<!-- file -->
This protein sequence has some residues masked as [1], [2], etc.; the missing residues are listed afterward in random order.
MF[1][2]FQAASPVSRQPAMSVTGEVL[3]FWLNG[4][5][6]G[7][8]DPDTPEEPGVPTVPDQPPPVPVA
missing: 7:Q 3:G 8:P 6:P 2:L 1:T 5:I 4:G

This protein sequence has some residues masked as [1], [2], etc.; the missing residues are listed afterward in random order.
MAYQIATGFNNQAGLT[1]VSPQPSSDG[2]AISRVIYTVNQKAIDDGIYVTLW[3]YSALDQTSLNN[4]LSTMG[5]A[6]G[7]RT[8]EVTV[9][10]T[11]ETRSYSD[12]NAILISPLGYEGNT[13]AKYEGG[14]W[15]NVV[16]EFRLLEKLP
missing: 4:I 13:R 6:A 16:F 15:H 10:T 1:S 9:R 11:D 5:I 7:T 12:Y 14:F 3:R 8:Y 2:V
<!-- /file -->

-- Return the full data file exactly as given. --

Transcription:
This protein sequence has some residues masked as [1], [2], etc.; the missing residues are listed afterward in random order.
MF[1][2]FQAASPVSRQPAMSVTGEVL[3]FWLNG[4][5][6]G[7][8]DPDTPEEPGVPTVPDQPPPVPVA
missing: 7:Q 3:G 8:P 6:P 2:L 1:T 5:I 4:G

This protein sequence has some residues masked as [1], [2], etc.; the missing residues are listed afterward in random order.
MAYQIATGFNNQAGLT[1]VSPQPSSDG[2]AISRVIYTVNQKAIDDGIYVTLW[3]YSALDQTSLNN[4]LSTMG[5]A[6]G[7]RT[8]EVTV[9][10]T[11]ETRSYSD[12]NAILISPLGYEGNT[13]AKYEGG[14]W[15]NVV[16]EFRLLEKLP
missing: 4:I 13:R 6:A 16:F 15:H 10:T 1:S 9:R 11:D 5:I 7:T 12:Y 14:F 3:R 8:Y 2:V